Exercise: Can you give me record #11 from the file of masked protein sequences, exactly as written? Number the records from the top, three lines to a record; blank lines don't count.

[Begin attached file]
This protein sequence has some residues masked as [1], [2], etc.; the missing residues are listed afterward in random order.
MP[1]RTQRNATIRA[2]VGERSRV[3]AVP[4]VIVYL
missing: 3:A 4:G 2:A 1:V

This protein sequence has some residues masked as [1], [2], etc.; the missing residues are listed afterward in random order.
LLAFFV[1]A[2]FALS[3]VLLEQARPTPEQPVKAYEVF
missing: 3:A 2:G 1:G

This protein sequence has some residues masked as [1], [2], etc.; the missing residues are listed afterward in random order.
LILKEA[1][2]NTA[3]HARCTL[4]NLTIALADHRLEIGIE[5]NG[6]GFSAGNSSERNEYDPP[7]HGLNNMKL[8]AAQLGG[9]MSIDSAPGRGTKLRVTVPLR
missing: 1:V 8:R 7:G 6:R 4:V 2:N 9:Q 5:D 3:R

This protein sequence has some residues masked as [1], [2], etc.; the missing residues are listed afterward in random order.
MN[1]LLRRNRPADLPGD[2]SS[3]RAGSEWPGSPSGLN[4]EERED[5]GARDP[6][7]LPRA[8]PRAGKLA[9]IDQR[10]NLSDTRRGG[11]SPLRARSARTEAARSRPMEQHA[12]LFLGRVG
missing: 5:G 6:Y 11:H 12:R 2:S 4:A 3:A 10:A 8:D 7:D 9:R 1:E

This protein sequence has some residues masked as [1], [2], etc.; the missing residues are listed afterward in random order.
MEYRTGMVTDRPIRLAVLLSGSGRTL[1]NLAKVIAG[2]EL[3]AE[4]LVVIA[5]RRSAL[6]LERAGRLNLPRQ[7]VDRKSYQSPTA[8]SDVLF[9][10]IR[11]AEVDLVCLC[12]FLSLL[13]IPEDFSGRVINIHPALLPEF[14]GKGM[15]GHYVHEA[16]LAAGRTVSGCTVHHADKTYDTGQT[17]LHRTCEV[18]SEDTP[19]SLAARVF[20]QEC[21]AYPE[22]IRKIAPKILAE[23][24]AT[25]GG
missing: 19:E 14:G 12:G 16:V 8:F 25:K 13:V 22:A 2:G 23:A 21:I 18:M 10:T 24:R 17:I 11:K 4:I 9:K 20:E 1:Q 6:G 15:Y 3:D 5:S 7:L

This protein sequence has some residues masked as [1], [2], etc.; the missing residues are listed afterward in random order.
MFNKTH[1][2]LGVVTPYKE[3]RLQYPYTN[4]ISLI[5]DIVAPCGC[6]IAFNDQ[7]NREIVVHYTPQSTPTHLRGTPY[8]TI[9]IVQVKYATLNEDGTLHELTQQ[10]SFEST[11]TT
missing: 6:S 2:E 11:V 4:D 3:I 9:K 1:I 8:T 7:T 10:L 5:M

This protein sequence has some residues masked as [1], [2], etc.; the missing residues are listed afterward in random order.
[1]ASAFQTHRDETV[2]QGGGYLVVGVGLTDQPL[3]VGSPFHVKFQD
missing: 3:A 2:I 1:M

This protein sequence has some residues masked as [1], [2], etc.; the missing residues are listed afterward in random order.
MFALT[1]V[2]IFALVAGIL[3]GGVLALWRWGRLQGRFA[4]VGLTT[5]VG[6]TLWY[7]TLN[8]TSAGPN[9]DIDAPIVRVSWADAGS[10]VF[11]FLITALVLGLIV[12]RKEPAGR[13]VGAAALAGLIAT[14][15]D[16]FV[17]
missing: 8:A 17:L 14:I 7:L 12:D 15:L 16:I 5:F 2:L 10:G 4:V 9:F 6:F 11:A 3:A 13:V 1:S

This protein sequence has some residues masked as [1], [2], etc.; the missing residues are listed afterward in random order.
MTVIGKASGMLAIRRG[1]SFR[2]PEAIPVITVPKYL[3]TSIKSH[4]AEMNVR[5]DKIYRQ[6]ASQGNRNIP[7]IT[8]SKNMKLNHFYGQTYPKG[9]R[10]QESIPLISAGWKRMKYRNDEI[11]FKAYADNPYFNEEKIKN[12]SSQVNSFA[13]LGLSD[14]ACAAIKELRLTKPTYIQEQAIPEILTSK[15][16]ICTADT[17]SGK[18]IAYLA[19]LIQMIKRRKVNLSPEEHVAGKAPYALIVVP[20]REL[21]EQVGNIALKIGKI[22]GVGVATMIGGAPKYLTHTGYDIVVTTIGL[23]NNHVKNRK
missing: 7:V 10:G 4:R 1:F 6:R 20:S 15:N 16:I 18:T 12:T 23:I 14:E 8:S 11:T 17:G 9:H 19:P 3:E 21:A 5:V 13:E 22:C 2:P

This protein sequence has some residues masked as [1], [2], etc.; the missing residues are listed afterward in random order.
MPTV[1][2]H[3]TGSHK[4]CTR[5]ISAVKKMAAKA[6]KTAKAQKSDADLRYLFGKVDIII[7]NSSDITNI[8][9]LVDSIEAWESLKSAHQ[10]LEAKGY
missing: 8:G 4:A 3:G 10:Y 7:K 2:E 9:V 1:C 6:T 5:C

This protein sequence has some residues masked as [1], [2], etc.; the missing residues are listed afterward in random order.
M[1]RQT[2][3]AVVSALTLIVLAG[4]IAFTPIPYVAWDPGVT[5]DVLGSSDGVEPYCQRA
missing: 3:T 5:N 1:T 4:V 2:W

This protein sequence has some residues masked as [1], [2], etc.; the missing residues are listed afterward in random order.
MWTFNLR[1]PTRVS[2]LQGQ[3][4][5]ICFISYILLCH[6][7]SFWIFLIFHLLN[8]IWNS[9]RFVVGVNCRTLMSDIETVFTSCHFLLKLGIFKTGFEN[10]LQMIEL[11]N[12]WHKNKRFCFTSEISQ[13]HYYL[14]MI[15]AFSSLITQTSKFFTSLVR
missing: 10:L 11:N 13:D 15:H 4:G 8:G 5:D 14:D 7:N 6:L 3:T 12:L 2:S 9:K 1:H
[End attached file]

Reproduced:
This protein sequence has some residues masked as [1], [2], etc.; the missing residues are listed afterward in random order.
M[1]RQT[2][3]AVVSALTLIVLAG[4]IAFTPIPYVAWDPGVT[5]DVLGSSDGVEPYCQRA
missing: 3:T 5:N 1:T 4:V 2:W